By Tracey Lind
“In the middle of the journey of my life, I came to myself, in a dark wood, wherein the direct way was lost.” These opening words from Dante’s Divine Comedy best describe what happened to me at age of 62. On Election Day 2016, I was diagnosed with Frontotemporal dementia (FTD), an early onset dementia. For months, I had tried to ignore the increasingly obvious signs and symptoms.
However, one day, I looked in a mirror and didn’t recognize my own face. Following a season of grief, relief, and escape, I decided to reframe this interruption in my life, and transform it from an intrusion into an invitation, from a death sentence into a pilgrimage. Over the past year and a half, I’ve been getting to know and learning to love the person I saw in that mirror, the one whose face I didn’t recognize.
I have watched many people hide dementia as if it is something to be ashamed of or embarrassed about, an incurable disease spoken of in hushed voices. I don’t want to live with dementia on those terms. I believe that denial isn’t useful; honesty is important; early diagnosis can result in a higher quality of life, and transparency makes life easier for everybody involved.
An early diagnosis allowed me to exit work gracefully, put our legal and financial affairs in order, and make plans for the future, trying to imagine how I might experience the fullness of life as my dementia progresses. It also has given me the opportunity to do what I love and spend time with those whom I love. Honesty has afforded me the time, space, incentive, and willpower to be intentional about self-care, exploring ways to manage my disease. As a pastor and theologian, being transparent have encouraged me to make sense of dementia: to consider its spirituality, to give it meaning and purpose, and to share my learnings with others.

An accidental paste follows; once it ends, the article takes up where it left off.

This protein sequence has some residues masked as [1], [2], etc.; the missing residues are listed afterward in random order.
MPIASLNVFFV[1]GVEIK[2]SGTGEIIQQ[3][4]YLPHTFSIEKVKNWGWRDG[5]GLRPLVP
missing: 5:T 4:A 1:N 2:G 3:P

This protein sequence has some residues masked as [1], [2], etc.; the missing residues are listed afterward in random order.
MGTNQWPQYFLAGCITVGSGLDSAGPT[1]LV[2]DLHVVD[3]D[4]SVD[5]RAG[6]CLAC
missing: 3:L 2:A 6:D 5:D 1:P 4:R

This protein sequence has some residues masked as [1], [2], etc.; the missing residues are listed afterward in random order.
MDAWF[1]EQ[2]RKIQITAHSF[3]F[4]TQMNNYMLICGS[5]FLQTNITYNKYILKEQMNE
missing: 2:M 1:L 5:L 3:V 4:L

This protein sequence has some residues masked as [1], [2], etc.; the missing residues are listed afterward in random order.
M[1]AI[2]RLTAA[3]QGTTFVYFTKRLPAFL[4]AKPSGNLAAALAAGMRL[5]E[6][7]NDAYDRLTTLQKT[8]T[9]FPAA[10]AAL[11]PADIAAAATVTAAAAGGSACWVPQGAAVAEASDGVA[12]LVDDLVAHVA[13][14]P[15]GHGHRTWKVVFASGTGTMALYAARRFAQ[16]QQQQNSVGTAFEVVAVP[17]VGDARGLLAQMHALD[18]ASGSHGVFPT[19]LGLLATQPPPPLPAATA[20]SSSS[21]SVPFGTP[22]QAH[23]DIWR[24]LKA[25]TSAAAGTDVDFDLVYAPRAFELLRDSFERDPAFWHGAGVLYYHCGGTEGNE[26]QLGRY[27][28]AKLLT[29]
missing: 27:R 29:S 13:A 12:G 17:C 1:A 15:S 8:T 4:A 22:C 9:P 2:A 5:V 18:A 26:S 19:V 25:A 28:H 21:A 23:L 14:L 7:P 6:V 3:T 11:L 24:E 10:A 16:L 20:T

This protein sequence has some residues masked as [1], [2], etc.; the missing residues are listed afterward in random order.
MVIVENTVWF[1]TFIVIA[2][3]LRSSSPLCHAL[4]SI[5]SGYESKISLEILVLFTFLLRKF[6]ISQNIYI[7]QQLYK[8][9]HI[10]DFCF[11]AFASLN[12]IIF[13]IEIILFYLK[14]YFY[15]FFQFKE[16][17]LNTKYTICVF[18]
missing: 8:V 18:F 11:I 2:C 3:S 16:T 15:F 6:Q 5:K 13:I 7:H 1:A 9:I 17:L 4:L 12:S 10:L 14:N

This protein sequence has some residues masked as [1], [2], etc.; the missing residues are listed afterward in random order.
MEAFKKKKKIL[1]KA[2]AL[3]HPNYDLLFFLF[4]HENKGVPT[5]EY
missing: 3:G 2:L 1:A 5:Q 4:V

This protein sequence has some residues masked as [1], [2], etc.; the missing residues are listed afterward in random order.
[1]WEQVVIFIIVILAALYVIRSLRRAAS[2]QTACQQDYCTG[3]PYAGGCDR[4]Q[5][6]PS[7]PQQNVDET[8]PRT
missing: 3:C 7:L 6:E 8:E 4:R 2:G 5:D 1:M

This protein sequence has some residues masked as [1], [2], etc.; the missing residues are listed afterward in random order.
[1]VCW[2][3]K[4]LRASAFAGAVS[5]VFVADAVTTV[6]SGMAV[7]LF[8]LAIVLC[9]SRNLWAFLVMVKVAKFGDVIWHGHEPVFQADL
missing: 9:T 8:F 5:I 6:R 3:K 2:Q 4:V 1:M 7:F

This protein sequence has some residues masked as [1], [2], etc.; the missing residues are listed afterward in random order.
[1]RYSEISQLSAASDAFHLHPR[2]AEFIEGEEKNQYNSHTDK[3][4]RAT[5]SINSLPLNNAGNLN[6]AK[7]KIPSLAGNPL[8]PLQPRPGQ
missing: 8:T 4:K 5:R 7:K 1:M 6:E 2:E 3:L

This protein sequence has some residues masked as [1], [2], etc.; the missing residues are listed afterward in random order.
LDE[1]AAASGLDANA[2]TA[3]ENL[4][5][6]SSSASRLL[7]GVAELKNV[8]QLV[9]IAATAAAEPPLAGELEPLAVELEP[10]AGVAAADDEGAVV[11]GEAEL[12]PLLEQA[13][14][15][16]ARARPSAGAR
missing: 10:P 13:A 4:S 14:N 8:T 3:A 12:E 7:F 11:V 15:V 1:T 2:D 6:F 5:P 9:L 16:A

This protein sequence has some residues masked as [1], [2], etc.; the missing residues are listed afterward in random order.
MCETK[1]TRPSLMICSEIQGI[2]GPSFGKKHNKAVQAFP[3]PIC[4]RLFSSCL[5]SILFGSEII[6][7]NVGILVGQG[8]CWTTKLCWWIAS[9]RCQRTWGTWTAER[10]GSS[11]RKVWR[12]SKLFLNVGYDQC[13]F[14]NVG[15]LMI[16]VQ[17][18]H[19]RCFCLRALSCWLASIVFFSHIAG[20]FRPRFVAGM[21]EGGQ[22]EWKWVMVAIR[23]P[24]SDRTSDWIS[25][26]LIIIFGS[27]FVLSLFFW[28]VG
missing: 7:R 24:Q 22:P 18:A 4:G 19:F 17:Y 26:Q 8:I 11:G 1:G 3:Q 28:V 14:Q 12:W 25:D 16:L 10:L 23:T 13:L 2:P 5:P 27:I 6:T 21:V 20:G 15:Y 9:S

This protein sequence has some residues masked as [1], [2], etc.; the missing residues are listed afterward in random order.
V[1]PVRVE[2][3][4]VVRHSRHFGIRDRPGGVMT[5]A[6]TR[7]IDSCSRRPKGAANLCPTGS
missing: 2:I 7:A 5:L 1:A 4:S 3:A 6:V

Many days, I feel like a stranger in a strange land. As I walk this wilderness path, I’m trying to follow the advice of the poet Rumi who wrote: “Be the soul of the place you’re standing.”
I am determined to live fully with dementia as a companion on this chapter of my life’s pilgrimage.
So what gives me hope? As a person of faith, I believe in “the assurance of things hoped for and the conviction of things not seen.” Thus, I hope that with the companionship, support and encouragement from my spouse, my doctors, my friends and family, I can craft and experience a rich and full life with dementia – all the way to the end. I hope for the discovery of ways to prevent, slow, and reverse dementia, and for the funding required for aggressive research, integrative treatment, and compassionate care.
As baby boomers age and more people struggle with dementia, I hope that communities will become dementia-friendly places. I also hope that society will recognize the right of individuals with dementia to live and die with comfort and dignity.
One of the challenges for people living with dementia is that we lose the ability tell our own stories and advocate of our own behalf. That is why, for as long as I am able, I’m determined to preach, teach, and tell my story of dementia from the inside out, in hopes that others will do the same and bring this growing public health crisis out of the shadows and into the light.
For at the end of “Inferno,” Dante writes: “We climbed…until through a small round opening ahead of us, I saw the lovely things the heavens hold, and we came out to see once more the stars.”
The Very Rev. Tracey Lind is a newly retired Episcopal priest and city planner whose ministry has included work for social and environmental justice, interfaith relations, sustainable urban development, arts and culture, and progressive theology. Learn more about Tracey Lind.
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